It’s the paradox of North Dakota’s supermajority Republican rule. And nowhere does it show up more clearly than in the Legislature’s refusal to pass key conservative K-12 reforms, including charter schools and a “private school choice” or voucher program.
The paradox of North Dakota’s supermajority Republican rule is that on a number of issues, North Dakota does not behave like a state ruled by a Republican supermajority. Efforts to slash taxes fail at both the ballot box and in key votes in the Legislature. The same holds true efforts to replace North Dakota’s public-sector pension program with something like the private sector’s 401(k)s.
Likewise, charter-school proposals never seem to get traction; and in 2013, Bismarck Rep. Mark Dosch’s bill to give parents a voucher that they could use to pay for private-school tuition failed on a 31-63 vote.
Why hasn’t North Dakota eliminated its income tax, and why don’t Dosch’s and similar bills sail through?
The answer must be that on most issues regarding state and local government, North Dakotans still believe they get good value for their dollar.
And as teachers unions and others get ready to fend off another round of school-choice bills, that fact - much more than any ideas about the North Dakota Constitution - once again will be their best friend.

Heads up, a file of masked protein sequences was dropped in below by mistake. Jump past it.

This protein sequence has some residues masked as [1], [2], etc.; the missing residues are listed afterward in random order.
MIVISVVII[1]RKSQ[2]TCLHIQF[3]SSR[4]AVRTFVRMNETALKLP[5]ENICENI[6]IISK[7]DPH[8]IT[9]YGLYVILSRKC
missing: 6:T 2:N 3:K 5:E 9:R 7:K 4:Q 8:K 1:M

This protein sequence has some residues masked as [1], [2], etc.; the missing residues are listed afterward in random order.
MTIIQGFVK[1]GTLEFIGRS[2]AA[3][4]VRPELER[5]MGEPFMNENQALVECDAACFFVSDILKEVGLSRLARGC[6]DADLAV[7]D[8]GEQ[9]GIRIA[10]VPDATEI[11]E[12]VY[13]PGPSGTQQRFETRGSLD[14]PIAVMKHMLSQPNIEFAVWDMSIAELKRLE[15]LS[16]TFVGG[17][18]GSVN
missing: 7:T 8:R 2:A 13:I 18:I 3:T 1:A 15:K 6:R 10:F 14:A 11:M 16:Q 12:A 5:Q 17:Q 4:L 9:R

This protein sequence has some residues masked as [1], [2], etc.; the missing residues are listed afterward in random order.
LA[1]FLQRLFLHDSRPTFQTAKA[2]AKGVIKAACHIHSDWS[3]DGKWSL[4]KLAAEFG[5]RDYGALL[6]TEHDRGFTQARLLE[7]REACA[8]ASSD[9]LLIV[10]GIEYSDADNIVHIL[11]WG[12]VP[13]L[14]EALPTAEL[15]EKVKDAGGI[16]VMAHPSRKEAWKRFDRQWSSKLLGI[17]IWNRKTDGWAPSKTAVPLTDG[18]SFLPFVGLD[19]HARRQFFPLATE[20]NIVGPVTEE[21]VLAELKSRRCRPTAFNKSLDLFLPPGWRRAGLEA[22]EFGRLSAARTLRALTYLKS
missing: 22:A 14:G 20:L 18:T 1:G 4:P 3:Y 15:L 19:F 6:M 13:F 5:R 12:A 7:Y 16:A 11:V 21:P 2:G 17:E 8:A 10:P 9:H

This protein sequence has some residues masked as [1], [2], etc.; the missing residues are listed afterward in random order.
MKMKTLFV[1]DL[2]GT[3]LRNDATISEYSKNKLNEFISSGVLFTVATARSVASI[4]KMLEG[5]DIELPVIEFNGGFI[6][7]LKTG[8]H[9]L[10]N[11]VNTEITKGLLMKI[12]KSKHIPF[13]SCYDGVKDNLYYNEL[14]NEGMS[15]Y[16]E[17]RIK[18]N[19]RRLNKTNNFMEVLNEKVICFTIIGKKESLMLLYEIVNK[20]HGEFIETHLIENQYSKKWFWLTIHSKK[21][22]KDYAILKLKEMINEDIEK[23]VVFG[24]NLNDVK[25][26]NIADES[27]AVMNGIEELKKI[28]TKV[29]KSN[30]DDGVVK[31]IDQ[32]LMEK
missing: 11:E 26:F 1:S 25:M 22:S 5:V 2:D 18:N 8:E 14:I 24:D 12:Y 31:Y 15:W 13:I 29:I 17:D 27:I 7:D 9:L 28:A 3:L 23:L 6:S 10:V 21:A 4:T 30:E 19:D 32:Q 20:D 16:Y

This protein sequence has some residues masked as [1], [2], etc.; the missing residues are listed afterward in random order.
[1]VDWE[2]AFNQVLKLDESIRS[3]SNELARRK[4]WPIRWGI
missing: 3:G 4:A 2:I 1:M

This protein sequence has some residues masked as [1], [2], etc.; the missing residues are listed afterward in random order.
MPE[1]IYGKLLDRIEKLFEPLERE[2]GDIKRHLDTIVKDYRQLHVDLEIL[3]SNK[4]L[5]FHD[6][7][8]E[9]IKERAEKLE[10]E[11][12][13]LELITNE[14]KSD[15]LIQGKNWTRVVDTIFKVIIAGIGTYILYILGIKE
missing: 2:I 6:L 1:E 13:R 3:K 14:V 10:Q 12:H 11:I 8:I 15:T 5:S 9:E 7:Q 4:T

If, that is, North Dakotans continue to be broadly satisfied with the cost-effectiveness and quality of their local public schools. For North Dakota United and other foes of vouchers for private schools, maintaining that satisfaction should be Job 1.
True, the state constitution contains a ban on the use of certain public funds to support private schools. But 38 other states also have such bans, and at least 11 of the 38 also have private school choice programs (either statewide or, more commonly, in certain cities) that have survived court challenge.
School-choice advocates use various strategies in both drafting and defending their bills to achieve this. So, there’s every chance is a carefully drafted school-choice bill in North Dakota would be ruled constitutional, too.
Of course, the bill first would have to pass the Legislature, and that has proved to be a tall order. It’s likely to remain so, given that as recently as April, a Gallup poll revealed North Dakota to be the happiest state with its public schools.